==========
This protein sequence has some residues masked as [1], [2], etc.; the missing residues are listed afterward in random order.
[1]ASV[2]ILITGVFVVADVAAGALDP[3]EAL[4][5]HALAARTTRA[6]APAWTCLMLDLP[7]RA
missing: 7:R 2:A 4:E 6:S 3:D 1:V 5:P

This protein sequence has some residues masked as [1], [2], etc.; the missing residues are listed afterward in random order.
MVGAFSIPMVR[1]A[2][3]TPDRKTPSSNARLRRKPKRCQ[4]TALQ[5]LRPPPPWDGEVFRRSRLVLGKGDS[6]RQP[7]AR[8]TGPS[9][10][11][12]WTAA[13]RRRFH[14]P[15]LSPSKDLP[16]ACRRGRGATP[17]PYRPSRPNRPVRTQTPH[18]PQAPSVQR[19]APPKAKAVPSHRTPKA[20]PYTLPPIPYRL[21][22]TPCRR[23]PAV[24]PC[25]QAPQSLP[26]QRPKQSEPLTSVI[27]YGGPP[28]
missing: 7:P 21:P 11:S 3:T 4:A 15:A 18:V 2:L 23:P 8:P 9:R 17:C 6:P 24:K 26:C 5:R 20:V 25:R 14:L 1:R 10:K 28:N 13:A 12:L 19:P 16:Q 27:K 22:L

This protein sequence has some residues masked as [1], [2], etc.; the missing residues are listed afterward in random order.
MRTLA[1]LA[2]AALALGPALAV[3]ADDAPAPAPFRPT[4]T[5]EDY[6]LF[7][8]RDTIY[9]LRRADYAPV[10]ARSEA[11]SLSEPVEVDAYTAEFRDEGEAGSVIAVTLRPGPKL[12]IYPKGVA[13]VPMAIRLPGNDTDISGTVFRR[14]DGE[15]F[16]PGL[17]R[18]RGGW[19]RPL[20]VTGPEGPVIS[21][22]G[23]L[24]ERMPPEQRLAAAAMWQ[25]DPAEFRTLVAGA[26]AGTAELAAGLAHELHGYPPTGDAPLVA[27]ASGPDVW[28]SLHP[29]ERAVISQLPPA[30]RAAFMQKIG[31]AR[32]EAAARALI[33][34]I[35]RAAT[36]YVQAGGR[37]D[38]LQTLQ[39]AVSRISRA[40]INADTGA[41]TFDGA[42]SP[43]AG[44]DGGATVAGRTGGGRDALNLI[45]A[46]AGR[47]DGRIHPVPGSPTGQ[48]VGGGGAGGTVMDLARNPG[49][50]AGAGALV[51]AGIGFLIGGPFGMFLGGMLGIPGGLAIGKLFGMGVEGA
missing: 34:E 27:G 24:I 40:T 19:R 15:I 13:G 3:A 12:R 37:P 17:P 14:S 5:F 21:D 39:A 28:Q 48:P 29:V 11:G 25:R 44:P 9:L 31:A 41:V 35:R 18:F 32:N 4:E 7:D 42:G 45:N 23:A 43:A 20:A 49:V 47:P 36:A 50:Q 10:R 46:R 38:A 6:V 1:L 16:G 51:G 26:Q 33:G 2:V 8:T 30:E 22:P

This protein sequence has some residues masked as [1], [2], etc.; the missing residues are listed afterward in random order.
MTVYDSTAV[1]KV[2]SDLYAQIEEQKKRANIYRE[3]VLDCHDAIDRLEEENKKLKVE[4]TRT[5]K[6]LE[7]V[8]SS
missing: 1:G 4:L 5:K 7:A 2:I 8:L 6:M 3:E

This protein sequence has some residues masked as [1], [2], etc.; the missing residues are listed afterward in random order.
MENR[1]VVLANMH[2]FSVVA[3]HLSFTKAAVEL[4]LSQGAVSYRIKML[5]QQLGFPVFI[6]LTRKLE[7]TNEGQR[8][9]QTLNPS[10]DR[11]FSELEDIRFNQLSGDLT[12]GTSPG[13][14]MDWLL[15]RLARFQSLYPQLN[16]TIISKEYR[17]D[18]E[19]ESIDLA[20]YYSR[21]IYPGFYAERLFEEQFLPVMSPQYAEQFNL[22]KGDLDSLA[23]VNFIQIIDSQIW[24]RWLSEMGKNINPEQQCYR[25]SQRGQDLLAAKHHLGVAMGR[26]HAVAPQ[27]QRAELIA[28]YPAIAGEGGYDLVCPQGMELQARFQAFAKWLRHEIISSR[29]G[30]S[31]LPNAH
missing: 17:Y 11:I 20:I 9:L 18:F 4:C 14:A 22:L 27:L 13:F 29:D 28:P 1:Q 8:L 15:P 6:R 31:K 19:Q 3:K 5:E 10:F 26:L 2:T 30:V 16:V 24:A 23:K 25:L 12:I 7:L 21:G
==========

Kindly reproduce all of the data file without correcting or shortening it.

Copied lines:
This protein sequence has some residues masked as [1], [2], etc.; the missing residues are listed afterward in random order.
[1]ASV[2]ILITGVFVVADVAAGALDP[3]EAL[4][5]HALAARTTRA[6]APAWTCLMLDLP[7]RA
missing: 7:R 2:A 4:E 6:S 3:D 1:V 5:P

This protein sequence has some residues masked as [1], [2], etc.; the missing residues are listed afterward in random order.
MVGAFSIPMVR[1]A[2][3]TPDRKTPSSNARLRRKPKRCQ[4]TALQ[5]LRPPPPWDGEVFRRSRLVLGKGDS[6]RQP[7]AR[8]TGPS[9][10][11][12]WTAA[13]RRRFH[14]P[15]LSPSKDLP[16]ACRRGRGATP[17]PYRPSRPNRPVRTQTPH[18]PQAPSVQR[19]APPKAKAVPSHRTPKA[20]PYTLPPIPYRL[21][22]TPCRR[23]PAV[24]PC[25]QAPQSLP[26]QRPKQSEPLTSVI[27]YGGPP[28]
missing: 7:P 21:P 11:S 3:T 4:A 15:A 18:V 2:L 23:P 8:P 9:R 17:C 6:P 24:K 26:C 5:R 20:V 25:R 14:L 1:R 10:K 28:N 13:A 12:L 19:P 16:Q 27:K 22:L

This protein sequence has some residues masked as [1], [2], etc.; the missing residues are listed afterward in random order.
MRTLA[1]LA[2]AALALGPALAV[3]ADDAPAPAPFRPT[4]T[5]EDY[6]LF[7][8]RDTIY[9]LRRADYAPV[10]ARSEA[11]SLSEPVEVDAYTAEFRDEGEAGSVIAVTLRPGPKL[12]IYPKGVA[13]VPMAIRLPGNDTDISGTVFRR[14]DGE[15]F[16]PGL[17]R[18]RGGW[19]RPL[20]VTGPEGPVIS[21][22]G[23]L[24]ERMPPEQRLAAAAMWQ[25]DPAEFRTLVAGA[26]AGTAELAAGLAHELHGYPPTGDAPLVA[27]ASGPDVW[28]SLHP[29]ERAVISQLPPA[30]RAAFMQKIG[31]AR[32]EAAARALI[33][34]I[35]RAAT[36]YVQAGGR[37]D[38]LQTLQ[39]AVSRISRA[40]INADTGA[41]TFDGA[42]SP[43]AG[44]DGGATVAGRTGGGRDALNLI[45]A[46]AGR[47]DGRIHPVPGSPTGQ[48]VGGGGAGGTVMDLARNPG[49][50]AGAGALV[51]AGIGFLIGGPFGMFLGGMLGIPGGLAIGKLFGMGVEGA
missing: 34:E 27:G 24:I 40:T 19:R 15:I 13:G 3:A 12:R 37:P 17:P 14:S 5:F 21:D 39:A 28:Q 48:P 29:V 11:G 25:R 44:P 9:L 31:A 41:V 35:R 18:F 32:N 4:E 7:D 42:G 45:N 23:A 43:A 20:A 49:V 47:P 36:A 50:Q 10:R 46:R 38:A 6:V 1:L 16:G 51:G 26:Q 33:G 2:V 8:T 30:E 22:P

This protein sequence has some residues masked as [1], [2], etc.; the missing residues are listed afterward in random order.
MTVYDSTAV[1]KV[2]SDLYAQIEEQKKRANIYRE[3]VLDCHDAIDRLEEENKKLKVE[4]TRT[5]K[6]LE[7]V[8]SS
missing: 1:G 4:L 5:K 7:A 2:I 8:L 6:M 3:E

This protein sequence has some residues masked as [1], [2], etc.; the missing residues are listed afterward in random order.
MENR[1]VVLANMH[2]FSVVA[3]HLSFTKAAVEL[4]LSQGAVSYRIKML[5]QQLGFPVFI[6]LTRKLE[7]TNEGQR[8][9]QTLNPS[10]DR[11]FSELEDIRFNQLSGDLT[12]GTSPG[13][14]MDWLL[15]RLARFQSLYPQLN[16]TIISKEYR[17]D[18]E[19]ESIDLA[20]YYSR[21]IYPGFYAERLFEEQFLPVMSPQYAEQFNL[22]KGDLDSLA[23]VNFIQIIDSQIW[24]RWLSEMGKNINPEQQCYR[25]SQRGQDLLAAKHHLGVAMGR[26]HAVAPQ[27]QRAELIA[28]YPAIAGEGGYDLVCPQGMELQARFQAFAKWLRHEIISSR[29]G[30]S[31]LPNAH
missing: 17:Y 11:I 20:I 9:L 18:F 4:C 14:A 22:L 27:L 13:F 29:D 28:P 1:Q 8:L 15:P 6:R 31:K 19:Q 3:K 5:E 10:F 26:L 2:T 30:V 16:V 24:A 23:K 25:L 12:I 7:L 21:G